Generating an Autoencoder
genFunc.py code can be used to generate a more complicated autoencoder that provides more floating-point operations per byte fetched from main memory and will get closer to peak performance on the Phi coprocessor. Copy the
simpleExample directory to
auto2x10x1x10x2 and generate the new
fcn.h source code shown in Example 11.
cp -r simpleExample auto2x10x1x10x2 python genFunc.py > auto2x10x1x10x2/fcn.h
Example 11: Commands to generate and build a PCA autoencoder.
The PCA version can be built by simply changing the command-line argument to the
BUILD_LINEAR_TIMING script in Example 12. The nonlinear version can be built with the
sh BUILD_LINEAR_TIMING auto2x10x1x10x2
Example 12: Using the BUILD_LINEAR_TIMING shell script to build an autoencoder.
To facilitate testing, the
NLPCA_TIMING shell scripts always create binaries of the same name. It is important to pay attention to what binary is being used and to the output that reports the function being evaluated. The binaries created are:
- timing.omp: an OpenMP executable that runs on the host processor
- timing.mic: a native mode Intel Xeon Phi coprocessor executable
- timing.off: an offload mode executable that will run on both the host and Intel Xeon Phi coprocessor
Running a linear PCA function using the timing code in
auto2x10x1x10x2 in offload mode generates the output in Example 13.
$ ./timing.off 10 1000 60000000 TIMING TEST: generated_PCA_func LINEAR() Runtime 8.41651, aveObjRuntime 0.00841619 number OMP threads 240 DataLoadTime 1.86613 AveObjTime 0.00841619, countObjFunc 1000, totalObjTime 8.41619 Estimated flops in myFunc 128, estimated average GFlop/s 912.527 Estimated maximum GFlop/s 979.096, minimum GFLop/s 319.506 Double check based on overall runtime maxTime 0.0240381, minTime 0.00784516, aveTime 0.00841639 per call maxGFLOPS 978.947, minGFLOPS 319.493, aveGFLOPS 912.505 per call
Example 13: Example of output for a linear offload run.
The output tells us that we are running a linear PCA function. In this example, the data transfer to the Phi coprocessor achieved 257 MB/second. This timing information should be reliable as the average runtime is consistent between both
perCall measurement methods. The Phi coprocessor utilized 240 threads.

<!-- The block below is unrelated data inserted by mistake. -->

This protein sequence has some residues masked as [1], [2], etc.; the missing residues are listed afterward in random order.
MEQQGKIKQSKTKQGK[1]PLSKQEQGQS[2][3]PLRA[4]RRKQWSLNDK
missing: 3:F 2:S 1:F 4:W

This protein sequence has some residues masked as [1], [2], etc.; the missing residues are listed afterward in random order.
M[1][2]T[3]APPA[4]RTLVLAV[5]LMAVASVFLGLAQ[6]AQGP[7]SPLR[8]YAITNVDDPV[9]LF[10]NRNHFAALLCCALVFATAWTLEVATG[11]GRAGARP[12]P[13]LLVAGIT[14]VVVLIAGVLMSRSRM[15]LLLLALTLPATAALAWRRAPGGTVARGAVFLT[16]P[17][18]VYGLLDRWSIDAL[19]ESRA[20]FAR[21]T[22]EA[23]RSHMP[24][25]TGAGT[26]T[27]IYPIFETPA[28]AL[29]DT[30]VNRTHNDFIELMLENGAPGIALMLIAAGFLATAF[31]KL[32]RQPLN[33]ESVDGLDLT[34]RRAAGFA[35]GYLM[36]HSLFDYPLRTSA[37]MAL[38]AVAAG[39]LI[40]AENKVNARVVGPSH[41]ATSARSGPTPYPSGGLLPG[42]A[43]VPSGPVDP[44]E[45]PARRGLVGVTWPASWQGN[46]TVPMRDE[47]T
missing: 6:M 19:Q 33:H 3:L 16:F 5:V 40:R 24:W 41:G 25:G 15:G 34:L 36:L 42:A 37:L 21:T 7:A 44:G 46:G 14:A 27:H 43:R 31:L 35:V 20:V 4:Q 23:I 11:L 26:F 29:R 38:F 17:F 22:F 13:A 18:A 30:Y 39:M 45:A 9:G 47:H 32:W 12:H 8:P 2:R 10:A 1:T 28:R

The key floating-point metrics show that average performance is 912 GF/second. The fastest offload runtime achieve nearly a TF/second. However, there is almost a factor of 3x difference between the fastest and slowest runtimes even though the code performed 10 warm-up runs.
The timing executable can run natively on the Phi coprocessor after copying the executable and
libiomp5.so to the device plus setting the
LD_LIBRARY_PATH correctly (or the micnativeloadex script could be used or keep one window open on the Intel Xeon Phi coprocessor, see Example 14.)
DEV=mic0 LIBDIR=/opt/intel/composer_xe_2013.0.079/compiler/lib/mic scp $LIBDIR/libiomp5.so mic0:/tmp scp timing.mic $DEV: ssh $DEV "export LD_LIBRARY_PATH=/tmp; export OMP_NUM_THREADS=240; \ ./timing.mic 10 1000 60000000"
Example 14: Commands to prepare and run on mic0.
Even though the number of threads is the same, the same code running in native mode was on average 1.173x faster than offload mode in Example 15. Offload mode can be nearly as efficient as native mode when the time spent performing the computation is large relative to the latency of the data transfers on the PCIe bus. The runtime difference will increase as the problem size decreases.
$ sh RUN_NATIVE_TIMING libiomp5.so 100% 956KB 955.6KB/s 00:00 timing.mic 100% 36KB 36.5KB/s 00:00 TIMING TEST: generated_PCA_func LINEAR() Runtime 7.17827, aveObjRuntime 0.00717398 number OMP threads 240 DataLoadTime 0 AveObjTime 0.00717398, countObjFunc 1000, totalObjTime 7.17398 Estimated flops in myFunc 128, estimated average GFlop/s 1070.54 Estimated maximum GFlop/s 1086.89, minimum GFLop/s 1032.81 Double check based on overall runtime maxTime 0.00743794, minTime 0.00706887, aveTime 0.00717716 per call maxGFLOPS 1086.45, minGFLOPS 1032.54, aveGFLOPS 1070.06 per call
Example 15: Output from a native mode linear run.
In addition, the operating system jitter discussed in the first article appears to be the cause of much of this variation. (An excellent starting paper on this topic is "The Case of the Missing Supercomputer Performance.") In offload mode, small latencies as the device driver moves the parameters onto the Phi and the single floating-point error estimate off the device decrease performance.
Running the OpenMP version on a 12-core 3.3 GHz Intel X5680 Westmere chipset shows the linear code runs on average 8.5x slower than the offload code and 10x slower that the native mode; see Example 16.
$ ./timing.omp 10 1000 60000000 TIMING TEST: generated_PCA_func LINEAR() Runtime 71.2253, aveObjRuntime 0.0712247 number OMP threads 24 DataLoadTime 0 AveObjTime 0.0712247, countObjFunc 1000, totalObjTime 71.2247 Estimated flops in myFunc 128, estimated average GFlop/s 107.828 Estimated maximum GFlop/s 121.569, minimum GFLop/s 54.8578 Double check based on overall runtime maxTime 0.139998, minTime 0.063174, aveTime 0.0712251 per call maxGFLOPS 121.569, minGFLOPS 54.8578, aveGFLOPS 107.827 per call